Hawthorne Won't Race 2020 Spring Meet to Allow for Racino Construction


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Hawthorne Race Course will not run a spring Thoroughbred meet in 2020 because the afternoon races will conflict with the large-scale reconstruction of the track's grandstand and clubhouse that will transform the plant into a racino.

Earlier this summer, Illinois legalized slot machines, table games and sports betting at the state's commercial pari-mutuel tracks.

The Blood-Horse first broke the story on Thursday, but TDN obtained additional details about the project from both Hawthorne and Illinois Thoroughbred Horsemen's Association (ITHA) officials.

“The beginning of the construction is going to be in January, and there's too much loud work that has to be done on the outside and the inside in terms of cutting steel and those types of things,” said Tim Carey, Hawthorne's president and general manager. “It's a one-off, one-time event, and we have every indication of being up and running [Thoroughbreds] from October through December.

“We have 400,000 square feet under roof, so we are going to gut the whole building,” Carey continued. “There are going to be 1,200 full gaming positions, as well as a poker room, a 10,000 square foot sports book, and we're going to re-do and re-design the racing [areas].”

Hawthorne's night harness racing dates during the construction period will not be disturbed, Carey said, because the day's work will be completed before the evening cards start.

“The horsemen's perspective is one of recognition that this is what has to be done in order for the sport to get better in Illinois,” said David McCaffrey, the ITHA's executive director. “So we're looking at it in a way of short-term pain, long-term gain.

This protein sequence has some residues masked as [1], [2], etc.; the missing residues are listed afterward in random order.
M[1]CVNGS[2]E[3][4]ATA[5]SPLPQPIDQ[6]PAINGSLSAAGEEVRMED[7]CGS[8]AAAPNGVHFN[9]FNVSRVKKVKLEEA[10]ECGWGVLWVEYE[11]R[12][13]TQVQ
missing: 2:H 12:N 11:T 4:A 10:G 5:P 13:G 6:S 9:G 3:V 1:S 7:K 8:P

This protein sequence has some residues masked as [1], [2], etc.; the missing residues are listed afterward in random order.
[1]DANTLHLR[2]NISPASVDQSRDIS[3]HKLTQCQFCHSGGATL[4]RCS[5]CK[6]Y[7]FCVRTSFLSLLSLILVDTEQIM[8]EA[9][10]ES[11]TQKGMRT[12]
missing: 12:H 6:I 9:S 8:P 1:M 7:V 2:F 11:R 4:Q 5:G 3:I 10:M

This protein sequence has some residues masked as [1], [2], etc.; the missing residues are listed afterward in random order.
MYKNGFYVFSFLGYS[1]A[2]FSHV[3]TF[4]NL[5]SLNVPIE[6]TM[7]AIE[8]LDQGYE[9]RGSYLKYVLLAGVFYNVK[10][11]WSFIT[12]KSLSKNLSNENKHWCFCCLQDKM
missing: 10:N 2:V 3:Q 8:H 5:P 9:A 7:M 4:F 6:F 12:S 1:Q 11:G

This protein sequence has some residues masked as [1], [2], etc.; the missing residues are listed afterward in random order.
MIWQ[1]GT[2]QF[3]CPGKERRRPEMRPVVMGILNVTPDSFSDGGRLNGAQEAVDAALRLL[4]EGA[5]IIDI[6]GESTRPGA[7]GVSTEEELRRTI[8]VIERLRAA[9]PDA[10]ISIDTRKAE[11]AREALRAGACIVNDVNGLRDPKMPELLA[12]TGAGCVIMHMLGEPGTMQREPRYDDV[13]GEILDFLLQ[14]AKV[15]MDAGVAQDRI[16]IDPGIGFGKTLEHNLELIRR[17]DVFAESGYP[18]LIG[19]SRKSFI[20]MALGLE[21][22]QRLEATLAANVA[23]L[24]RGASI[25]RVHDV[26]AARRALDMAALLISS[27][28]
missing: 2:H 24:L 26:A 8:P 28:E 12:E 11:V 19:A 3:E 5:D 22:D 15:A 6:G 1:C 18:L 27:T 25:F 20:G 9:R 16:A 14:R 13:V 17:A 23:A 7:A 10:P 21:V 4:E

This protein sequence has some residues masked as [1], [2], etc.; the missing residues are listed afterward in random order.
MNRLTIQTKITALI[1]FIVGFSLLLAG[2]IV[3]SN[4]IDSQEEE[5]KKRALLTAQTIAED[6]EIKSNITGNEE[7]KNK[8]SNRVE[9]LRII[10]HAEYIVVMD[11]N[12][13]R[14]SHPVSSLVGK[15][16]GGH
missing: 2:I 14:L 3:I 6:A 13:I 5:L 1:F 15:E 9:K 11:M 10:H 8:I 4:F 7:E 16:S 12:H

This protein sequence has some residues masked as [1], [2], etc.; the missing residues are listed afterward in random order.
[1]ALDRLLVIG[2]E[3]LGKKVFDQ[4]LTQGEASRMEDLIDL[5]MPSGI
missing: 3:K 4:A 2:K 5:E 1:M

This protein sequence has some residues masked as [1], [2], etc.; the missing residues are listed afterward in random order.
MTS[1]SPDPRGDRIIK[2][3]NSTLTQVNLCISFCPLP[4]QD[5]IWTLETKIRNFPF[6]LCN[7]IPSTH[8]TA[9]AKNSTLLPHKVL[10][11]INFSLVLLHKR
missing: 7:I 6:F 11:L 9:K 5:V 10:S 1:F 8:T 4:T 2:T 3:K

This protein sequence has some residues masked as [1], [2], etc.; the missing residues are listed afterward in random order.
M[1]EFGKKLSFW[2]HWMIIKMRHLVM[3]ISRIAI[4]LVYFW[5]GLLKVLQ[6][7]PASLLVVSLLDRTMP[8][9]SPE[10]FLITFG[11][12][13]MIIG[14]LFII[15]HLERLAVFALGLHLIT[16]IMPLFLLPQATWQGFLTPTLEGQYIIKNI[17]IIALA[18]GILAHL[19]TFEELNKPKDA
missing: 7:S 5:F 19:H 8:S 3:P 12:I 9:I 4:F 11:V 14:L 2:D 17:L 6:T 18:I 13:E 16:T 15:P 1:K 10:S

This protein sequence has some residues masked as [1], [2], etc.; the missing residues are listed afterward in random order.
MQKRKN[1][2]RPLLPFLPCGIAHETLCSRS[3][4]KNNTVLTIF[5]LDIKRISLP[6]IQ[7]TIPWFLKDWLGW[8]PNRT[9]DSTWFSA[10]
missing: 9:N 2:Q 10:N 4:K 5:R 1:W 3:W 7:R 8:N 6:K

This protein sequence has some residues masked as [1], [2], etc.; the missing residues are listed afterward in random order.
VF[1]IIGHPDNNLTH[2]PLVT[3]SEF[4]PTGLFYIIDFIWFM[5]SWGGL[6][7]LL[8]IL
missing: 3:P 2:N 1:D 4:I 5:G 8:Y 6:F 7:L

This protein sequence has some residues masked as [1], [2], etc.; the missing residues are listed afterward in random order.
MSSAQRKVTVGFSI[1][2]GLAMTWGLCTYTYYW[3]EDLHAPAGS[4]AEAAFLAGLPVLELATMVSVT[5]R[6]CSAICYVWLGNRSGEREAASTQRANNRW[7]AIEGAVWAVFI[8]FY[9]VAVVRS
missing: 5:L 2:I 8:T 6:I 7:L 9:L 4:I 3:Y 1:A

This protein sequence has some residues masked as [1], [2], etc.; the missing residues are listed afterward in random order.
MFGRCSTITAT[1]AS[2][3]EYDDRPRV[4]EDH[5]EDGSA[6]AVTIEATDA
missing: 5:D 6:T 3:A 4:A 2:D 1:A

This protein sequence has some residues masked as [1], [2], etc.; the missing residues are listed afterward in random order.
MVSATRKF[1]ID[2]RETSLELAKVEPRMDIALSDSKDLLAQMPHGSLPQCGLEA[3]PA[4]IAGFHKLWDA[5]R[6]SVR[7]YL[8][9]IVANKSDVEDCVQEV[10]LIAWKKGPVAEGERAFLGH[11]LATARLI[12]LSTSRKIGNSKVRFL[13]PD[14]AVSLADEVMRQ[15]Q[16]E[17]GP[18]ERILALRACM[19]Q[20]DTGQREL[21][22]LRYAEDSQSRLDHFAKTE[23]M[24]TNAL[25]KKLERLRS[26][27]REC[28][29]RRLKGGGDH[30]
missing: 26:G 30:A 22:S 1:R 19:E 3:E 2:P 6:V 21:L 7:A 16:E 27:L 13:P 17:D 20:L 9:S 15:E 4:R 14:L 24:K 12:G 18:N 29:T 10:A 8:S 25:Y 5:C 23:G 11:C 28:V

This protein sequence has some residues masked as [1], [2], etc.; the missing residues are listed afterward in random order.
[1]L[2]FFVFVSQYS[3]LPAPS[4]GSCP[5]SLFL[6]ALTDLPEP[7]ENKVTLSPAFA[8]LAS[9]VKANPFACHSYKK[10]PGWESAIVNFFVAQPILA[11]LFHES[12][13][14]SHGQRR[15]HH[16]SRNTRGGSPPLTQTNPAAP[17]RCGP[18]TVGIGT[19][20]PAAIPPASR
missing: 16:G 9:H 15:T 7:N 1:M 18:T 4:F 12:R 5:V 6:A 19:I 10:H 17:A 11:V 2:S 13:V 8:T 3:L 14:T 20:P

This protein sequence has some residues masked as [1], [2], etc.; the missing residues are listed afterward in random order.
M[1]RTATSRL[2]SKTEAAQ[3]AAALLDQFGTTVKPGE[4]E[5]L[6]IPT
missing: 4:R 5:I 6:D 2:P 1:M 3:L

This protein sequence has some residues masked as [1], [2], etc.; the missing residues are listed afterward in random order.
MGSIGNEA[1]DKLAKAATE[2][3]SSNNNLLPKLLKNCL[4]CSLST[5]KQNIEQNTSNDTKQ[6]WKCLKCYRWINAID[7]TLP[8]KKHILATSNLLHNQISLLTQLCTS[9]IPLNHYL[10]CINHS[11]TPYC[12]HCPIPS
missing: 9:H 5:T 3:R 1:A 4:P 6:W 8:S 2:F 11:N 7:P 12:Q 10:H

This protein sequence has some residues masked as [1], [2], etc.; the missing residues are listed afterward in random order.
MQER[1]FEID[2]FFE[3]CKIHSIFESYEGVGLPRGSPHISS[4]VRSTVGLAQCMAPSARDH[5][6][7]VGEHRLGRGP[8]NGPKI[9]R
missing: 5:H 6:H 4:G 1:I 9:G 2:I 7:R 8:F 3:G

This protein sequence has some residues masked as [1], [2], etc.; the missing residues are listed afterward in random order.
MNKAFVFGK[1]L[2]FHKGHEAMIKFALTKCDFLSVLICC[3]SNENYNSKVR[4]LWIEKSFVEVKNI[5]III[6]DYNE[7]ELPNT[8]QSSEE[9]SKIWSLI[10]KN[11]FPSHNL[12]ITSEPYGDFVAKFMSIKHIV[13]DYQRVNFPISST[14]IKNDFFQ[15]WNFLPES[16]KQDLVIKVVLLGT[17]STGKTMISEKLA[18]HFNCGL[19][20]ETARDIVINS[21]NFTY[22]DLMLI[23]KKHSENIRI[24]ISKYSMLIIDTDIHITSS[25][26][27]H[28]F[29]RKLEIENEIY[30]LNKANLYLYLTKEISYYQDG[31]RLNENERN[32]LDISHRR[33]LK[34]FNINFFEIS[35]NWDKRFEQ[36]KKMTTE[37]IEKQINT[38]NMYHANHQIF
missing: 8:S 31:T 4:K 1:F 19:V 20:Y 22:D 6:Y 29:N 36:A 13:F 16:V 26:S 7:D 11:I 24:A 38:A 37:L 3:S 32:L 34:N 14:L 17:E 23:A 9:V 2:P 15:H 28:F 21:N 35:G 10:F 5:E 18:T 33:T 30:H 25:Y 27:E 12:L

“Make no mistake, this is going to create a hardship for all sorts of trainers, grooms and backstretch workers,” McCaffrey continued. “We're going to bite the bullet, but it's the medicine that we have to take to get better.”

McCaffrey said it was “good news” that Hawthorne has offered to keep backstretch housing open to Thoroughbred licensees during the construction period, because Illinois is one of the few states that allows families to live on racetrack backstretches. Being able to stay at Hawthorne now means some families won't have to take their children out of the local school district in the middle of the year.

And Hawthorne will offer modified stabling to some Thoroughbred outfits.

“Even though we have harness racing at that time, some of [the Thoroughbred outfits] will be able to stay,” Carey said. “We have some bigger barns where they can stay, but [instead of training on the track] they walk or jog their horses a little bit instead of going to a farm or something like that.”

McCaffrey said the ITHA would “encourage Arlington to open their backstretch as soon as possible” for the 2020 meet that is scheduled to start Apr. 27.

“With no [racing] surface here in Chicago essentially from December until May, I'm positive that they're going to come to the realization to open as soon as possible to protect their meet,” McCaffrey said.

And what about the prospect of Arlington—which has a synthetic racing surface—racing earlier in the year to fill the six-month gap in the Illinois calendar? Did that topic come up in planning discussions?

Carey said it did, but that it won't happen.

“We have a dates agreement with Arlington and the horsemen, so there's no chance of that,” Carey said.

McCaffrey said that if those discussions did happen, the ITHA wasn't in on them.

“Listen, we're a horsemen's association, and we're made to feel like it,” McCaffrey said. “Arlington never called us before the deadline of [Wednesday] and Hawthorne called us [Wednesday]. So we had no input.

“In a perfect world, it would seem to me that racetracks and horsemen's associations would sit in a room and try to make each other's lives easier,” McCaffrey continued. “But it doesn't happen. I'm not saying we had any legal requirements to be included. It would just be idyllic if that happened. [Not being included in advance planning discussions] disappoints me, but it doesn't surprise me.”

McCaffrey was asked how many outfits he expects will leave to race elsewhere instead of hunkering down to wait it out while Hawthorne rebuilds.

“To the extent that a certain percentage leaves, practically every one of them will intend to come back,” McCaffrey said. “An Illinois trainer who's waited for this moment for 10 years is not going to move out of the state permanently because of a three-month hardship.”

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